How You Can Recover From a Bounced Check

If you've bounced a check, ask your bank if it can waive any fees you've incurred, and get overdraft protection.

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Bounced checks happen. Maybe you got an unexpected delay in receiving your paycheck before you mailed out your rent payment. Or maybe you forgot that you sent a check for your niece’s birthday and double-dipped that same cash on another check to the electric company.

Here’s how you can recover from sending a bounced check and how to prevent bounced checks in the future.

If you don’t have the funds on hand, then talk to the recipient about the circumstances of your financial hardship. They might be able to help you by setting up a payment plan to cover your payment in installments.

Repercussions for bouncing a check range from mild annoyances to civil or criminal action. Here are some of the potential outcomes when you bounce a check.

You may be charged a returned check fee, nonsufficient funds fee or overdraft fee. These fees are common at most banks. They can usually be upward of $30 or more per overdraft, and some banks charge this fee multiple times per day or charge you for having a continuous negative balance. Familiarize yourself with your bank’s overdraft policies so that you can know what you’re on the hook for in case of a bounced check or overdraft, as well as how you can avoid overdraft fees in the future.

You may deal with personal or professional fallout. Depending on your relationship with your check’s recipient, you may face some frustration or grudges as the result of a bounced check, which is why it’s important to let your recipient know the situation as soon as possible.

Your bank may report you to ChexSystems. ChexSystems is a reporting service that banks use to alert one another about customers who might not be responsible with their accounts, such as an ongoing issue with a customer not paying overdraft fees. It’s possible to , but a negative mark can stay on your record for up to five years.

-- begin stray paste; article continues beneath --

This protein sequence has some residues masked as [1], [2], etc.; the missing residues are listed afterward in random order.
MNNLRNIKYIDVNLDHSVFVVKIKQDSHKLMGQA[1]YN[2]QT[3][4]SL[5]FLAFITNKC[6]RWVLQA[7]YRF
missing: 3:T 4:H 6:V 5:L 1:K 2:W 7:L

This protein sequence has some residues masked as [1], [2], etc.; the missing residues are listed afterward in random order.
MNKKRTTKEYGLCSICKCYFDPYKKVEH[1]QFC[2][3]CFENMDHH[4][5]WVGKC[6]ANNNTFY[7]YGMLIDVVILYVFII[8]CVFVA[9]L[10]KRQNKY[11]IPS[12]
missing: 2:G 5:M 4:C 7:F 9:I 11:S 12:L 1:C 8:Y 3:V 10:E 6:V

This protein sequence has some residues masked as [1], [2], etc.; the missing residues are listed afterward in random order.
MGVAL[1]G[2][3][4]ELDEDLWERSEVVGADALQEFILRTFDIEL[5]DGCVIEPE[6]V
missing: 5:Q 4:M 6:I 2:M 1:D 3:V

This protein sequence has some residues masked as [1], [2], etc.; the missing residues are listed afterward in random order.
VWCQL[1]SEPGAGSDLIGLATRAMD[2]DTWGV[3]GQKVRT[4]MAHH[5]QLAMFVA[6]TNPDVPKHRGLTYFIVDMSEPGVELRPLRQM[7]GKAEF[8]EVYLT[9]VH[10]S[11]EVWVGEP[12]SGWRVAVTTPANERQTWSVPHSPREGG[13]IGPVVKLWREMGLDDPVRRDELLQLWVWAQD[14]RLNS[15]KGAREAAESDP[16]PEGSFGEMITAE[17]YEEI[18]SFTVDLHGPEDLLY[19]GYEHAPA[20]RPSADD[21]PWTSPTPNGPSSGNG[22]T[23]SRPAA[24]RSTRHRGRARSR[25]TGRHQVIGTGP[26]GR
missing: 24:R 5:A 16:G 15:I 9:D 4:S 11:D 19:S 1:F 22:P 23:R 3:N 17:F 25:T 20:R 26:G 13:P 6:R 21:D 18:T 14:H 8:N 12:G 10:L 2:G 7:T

You could face criminal or civil penalties. Depending on where you live, how much the check was for and whether you knowingly gave someone a bad check, you may be subject to federal or state criminal laws regarding bounced checks, some of which could even result in a felony charge. On a less extreme level, the recipient of the bounced check may try to sue you in civil court if the payment issue remains unresolved.

Whether you made a one-time mistake or have a habit of bouncing checks, you’ll find that there are steps you can take to avoid bouncing checks in the future.

Sign up for overdraft protection, if available. Overdraft protection is a service that many banks offer that allows you to transfer money from a linked bank account to cover an overdraft. Some banks charge for this service while others provide it for free. If overdraft protection transfers aren’t available, your bank may have an overdraft line of credit, which is basically a way to borrow money to cover an overdraft. However, overdraft lines of credit can charge high interest rates, so make sure you use one only if you know you can pay it back quickly.

Consider sending a money order instead. If you get a money order from your bank, the bank will likely withdraw the funds from your account immediately, so you don’t have to worry about accidentally spending the money that’s supposed to go toward a check. Some bank accounts offer these services for free while others charge for them, and sometimes there are funding limits to how much you can put on a money order at once. Check with your bank to see if this option is available to you.

Use a payment app instead of a check. If you’re looking for a more immediate and convenient way to send money — as opposed to writing and mailing a check, then waiting for it to clear — consider looking into payment apps instead. Apps like allow you to send money quickly and without the hassle and delay of sending a check.

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